This project transformed a three-storey, 1890s house into a duplex with two, two-storey units for a brother and sister. The home’s highly detailed heritage façade is preserved at the front of the property, whilst the rear of the house has been opened up to the garden by way of a large, framed glass addition that gives prominence to a beautiful Japanese Maple tree in the backyard. The sequence from the front to the rear of the house is dramatic, with the space being revealed slowly as one moves from dark to light, old to new. This dining room is flooded with natural light. With its large windows, the space functions as a kind of vessel, drawing light into the home and carrying it through into the kitchen at all hours of the day.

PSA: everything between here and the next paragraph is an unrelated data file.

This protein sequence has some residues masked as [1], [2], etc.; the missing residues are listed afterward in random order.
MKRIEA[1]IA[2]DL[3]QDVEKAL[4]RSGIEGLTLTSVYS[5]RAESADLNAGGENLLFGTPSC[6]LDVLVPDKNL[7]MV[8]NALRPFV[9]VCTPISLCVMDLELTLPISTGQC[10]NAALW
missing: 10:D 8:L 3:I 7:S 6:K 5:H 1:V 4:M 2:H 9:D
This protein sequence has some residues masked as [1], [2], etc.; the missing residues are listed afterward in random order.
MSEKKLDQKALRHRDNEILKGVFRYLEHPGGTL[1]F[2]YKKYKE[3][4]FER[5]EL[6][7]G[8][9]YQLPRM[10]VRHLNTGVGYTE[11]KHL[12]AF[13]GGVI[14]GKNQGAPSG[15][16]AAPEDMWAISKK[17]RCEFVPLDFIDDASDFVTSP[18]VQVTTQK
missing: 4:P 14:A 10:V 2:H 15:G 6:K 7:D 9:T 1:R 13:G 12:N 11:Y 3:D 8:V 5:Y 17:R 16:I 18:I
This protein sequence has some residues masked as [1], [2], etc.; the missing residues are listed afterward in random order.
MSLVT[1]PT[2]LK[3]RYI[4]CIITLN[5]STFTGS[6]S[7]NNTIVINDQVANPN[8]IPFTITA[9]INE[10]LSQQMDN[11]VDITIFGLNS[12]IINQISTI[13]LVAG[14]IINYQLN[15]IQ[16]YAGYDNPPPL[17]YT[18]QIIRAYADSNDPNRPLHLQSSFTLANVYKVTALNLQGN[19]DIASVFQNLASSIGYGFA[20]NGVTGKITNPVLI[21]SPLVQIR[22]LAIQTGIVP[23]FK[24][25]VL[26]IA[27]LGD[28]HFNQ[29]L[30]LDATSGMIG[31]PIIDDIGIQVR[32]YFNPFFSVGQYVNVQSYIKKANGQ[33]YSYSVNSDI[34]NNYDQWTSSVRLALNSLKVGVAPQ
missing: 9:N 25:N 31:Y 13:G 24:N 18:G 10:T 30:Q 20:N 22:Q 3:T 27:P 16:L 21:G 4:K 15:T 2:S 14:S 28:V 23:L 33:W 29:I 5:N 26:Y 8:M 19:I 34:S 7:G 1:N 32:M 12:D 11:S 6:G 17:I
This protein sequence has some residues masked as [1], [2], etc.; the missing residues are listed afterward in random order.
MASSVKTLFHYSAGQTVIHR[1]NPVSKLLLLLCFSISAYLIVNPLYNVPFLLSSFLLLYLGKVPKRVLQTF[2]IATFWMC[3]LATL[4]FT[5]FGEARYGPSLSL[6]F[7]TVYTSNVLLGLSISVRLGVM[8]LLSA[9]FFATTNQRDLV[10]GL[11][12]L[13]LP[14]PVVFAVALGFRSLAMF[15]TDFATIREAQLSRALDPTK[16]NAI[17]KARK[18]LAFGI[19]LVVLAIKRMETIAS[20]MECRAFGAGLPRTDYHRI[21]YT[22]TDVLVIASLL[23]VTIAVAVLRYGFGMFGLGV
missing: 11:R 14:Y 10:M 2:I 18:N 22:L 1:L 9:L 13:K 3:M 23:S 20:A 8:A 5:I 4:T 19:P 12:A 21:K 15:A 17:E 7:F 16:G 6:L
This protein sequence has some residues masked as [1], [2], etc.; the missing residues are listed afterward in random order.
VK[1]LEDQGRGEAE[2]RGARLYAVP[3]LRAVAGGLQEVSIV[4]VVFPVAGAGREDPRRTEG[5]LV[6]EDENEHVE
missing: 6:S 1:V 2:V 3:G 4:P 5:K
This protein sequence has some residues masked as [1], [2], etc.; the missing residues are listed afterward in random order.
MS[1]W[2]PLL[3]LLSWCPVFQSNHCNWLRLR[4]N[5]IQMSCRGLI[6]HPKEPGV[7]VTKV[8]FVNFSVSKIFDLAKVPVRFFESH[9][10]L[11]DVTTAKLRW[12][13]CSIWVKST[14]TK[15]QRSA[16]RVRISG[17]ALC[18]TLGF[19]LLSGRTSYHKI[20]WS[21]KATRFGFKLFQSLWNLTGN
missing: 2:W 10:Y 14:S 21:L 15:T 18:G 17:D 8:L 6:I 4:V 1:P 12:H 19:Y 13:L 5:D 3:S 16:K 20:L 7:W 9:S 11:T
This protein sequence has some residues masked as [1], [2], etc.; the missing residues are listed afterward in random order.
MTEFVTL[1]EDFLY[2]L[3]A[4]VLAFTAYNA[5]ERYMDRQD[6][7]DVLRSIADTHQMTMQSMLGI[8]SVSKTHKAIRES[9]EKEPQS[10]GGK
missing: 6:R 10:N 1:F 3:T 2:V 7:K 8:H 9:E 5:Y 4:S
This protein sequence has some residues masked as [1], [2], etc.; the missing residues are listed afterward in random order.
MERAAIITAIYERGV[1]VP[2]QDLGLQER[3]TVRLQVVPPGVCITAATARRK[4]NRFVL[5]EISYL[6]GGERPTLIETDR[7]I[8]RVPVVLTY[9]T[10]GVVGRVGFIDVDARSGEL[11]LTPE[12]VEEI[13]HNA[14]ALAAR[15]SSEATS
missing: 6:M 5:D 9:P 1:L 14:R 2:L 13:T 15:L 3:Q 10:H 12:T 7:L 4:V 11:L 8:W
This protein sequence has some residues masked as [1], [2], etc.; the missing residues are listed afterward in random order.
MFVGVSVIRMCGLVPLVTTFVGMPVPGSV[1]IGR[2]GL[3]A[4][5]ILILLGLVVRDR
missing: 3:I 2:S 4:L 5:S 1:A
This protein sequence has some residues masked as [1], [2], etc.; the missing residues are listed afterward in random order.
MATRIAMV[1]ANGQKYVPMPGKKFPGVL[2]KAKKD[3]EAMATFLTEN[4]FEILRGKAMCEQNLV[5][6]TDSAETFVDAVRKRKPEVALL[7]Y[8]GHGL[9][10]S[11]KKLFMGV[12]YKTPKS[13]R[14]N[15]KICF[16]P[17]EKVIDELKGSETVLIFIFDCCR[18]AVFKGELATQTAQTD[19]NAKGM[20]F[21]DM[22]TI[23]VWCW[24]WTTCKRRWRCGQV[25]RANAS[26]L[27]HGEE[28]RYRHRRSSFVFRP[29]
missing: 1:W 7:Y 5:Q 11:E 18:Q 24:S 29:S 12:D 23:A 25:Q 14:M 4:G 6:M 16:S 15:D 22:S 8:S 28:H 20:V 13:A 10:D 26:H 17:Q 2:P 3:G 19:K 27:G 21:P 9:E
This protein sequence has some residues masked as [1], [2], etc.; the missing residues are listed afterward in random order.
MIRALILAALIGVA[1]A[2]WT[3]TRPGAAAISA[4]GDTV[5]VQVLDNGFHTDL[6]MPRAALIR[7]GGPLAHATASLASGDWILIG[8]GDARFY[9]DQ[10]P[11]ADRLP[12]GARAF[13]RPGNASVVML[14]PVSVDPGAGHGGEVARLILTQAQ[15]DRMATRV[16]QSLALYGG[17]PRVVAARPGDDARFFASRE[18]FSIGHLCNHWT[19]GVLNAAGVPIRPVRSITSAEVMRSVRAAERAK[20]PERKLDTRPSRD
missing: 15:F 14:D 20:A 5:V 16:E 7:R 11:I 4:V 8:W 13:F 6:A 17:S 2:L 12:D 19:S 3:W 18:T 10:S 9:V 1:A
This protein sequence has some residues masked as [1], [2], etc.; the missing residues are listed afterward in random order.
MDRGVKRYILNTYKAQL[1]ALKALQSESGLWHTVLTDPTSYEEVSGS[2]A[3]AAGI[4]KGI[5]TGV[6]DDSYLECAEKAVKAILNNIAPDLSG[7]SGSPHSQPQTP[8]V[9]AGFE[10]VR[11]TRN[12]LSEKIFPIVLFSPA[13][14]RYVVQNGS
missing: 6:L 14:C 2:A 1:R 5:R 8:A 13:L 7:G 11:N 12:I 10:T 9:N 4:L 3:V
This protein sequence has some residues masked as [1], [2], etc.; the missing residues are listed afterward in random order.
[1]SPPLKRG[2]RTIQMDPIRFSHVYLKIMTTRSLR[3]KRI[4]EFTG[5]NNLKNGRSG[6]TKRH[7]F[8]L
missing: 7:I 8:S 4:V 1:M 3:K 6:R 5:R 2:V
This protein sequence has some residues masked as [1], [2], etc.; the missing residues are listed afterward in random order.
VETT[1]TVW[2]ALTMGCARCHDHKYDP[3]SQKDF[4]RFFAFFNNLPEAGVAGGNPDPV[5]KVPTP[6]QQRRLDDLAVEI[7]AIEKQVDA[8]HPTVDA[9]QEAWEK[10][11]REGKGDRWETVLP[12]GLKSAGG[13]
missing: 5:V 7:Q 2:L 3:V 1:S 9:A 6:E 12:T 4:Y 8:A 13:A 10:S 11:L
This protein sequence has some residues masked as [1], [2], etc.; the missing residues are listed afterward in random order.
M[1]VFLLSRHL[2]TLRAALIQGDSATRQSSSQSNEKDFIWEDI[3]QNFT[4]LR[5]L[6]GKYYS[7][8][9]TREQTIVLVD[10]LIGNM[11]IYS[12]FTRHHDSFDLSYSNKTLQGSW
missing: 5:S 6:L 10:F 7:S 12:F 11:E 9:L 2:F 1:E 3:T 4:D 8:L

The existing balconies, screens, and damaged brick were replaced with a complex and unifying quilt of additions that include large areas of glass, translucent polycarbonate panels, and a third-storey privacy screen providing shelter from the neighbouring property. Like the outside, elements of the interior are quilted into the new work - like a sketch discovered in the framing of the ground floor powder room which we left exposed, and was beautifully written about by the client.